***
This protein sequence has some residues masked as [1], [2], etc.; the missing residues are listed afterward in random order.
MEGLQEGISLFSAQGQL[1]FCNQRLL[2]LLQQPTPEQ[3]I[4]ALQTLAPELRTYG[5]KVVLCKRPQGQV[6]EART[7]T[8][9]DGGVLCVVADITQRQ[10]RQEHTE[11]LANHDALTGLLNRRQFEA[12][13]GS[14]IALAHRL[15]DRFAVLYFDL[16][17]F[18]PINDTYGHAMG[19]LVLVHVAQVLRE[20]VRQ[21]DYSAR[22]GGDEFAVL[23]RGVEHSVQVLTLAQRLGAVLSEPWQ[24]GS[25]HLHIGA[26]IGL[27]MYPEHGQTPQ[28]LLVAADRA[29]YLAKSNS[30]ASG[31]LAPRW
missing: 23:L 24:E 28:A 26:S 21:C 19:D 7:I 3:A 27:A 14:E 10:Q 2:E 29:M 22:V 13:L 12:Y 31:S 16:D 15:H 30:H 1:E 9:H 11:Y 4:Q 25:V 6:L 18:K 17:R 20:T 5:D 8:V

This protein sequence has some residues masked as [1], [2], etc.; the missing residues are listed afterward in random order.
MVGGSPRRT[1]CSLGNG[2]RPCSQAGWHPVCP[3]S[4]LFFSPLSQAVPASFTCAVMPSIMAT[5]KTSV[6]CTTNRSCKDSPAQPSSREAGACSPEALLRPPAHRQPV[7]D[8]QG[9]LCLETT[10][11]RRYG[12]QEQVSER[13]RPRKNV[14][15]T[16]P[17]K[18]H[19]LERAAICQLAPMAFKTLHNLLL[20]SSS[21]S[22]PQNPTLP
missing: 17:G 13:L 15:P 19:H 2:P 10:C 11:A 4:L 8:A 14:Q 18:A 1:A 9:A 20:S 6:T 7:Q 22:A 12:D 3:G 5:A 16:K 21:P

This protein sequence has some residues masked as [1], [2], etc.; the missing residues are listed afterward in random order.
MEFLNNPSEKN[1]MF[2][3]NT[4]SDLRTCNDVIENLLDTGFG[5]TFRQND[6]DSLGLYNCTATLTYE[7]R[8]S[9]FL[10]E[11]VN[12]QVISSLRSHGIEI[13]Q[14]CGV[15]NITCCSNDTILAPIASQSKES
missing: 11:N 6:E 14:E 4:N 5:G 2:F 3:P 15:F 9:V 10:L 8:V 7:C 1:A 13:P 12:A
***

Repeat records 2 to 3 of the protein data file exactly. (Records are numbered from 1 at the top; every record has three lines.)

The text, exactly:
This protein sequence has some residues masked as [1], [2], etc.; the missing residues are listed afterward in random order.
MVGGSPRRT[1]CSLGNG[2]RPCSQAGWHPVCP[3]S[4]LFFSPLSQAVPASFTCAVMPSIMAT[5]KTSV[6]CTTNRSCKDSPAQPSSREAGACSPEALLRPPAHRQPV[7]D[8]QG[9]LCLETT[10][11]RRYG[12]QEQVSER[13]RPRKNV[14][15]T[16]P[17]K[18]H[19]LERAAICQLAPMAFKTLHNLLL[20]SSS[21]S[22]PQNPTLP
missing: 17:G 13:L 15:P 19:H 2:P 10:C 11:A 4:L 8:A 14:Q 18:A 1:A 9:A 20:S 6:T 7:Q 22:A 12:D 3:G 5:A 16:K 21:P

This protein sequence has some residues masked as [1], [2], etc.; the missing residues are listed afterward in random order.
MEFLNNPSEKN[1]MF[2][3]NT[4]SDLRTCNDVIENLLDTGFG[5]TFRQND[6]DSLGLYNCTATLTYE[7]R[8]S[9]FL[10]E[11]VN[12]QVISSLRSHGIEI[13]Q[14]CGV[15]NITCCSNDTILAPIASQSKES
missing: 11:N 6:E 14:E 4:N 5:G 2:F 3:P 15:F 9:V 10:L 8:V 7:C 1:A 13:P 12:A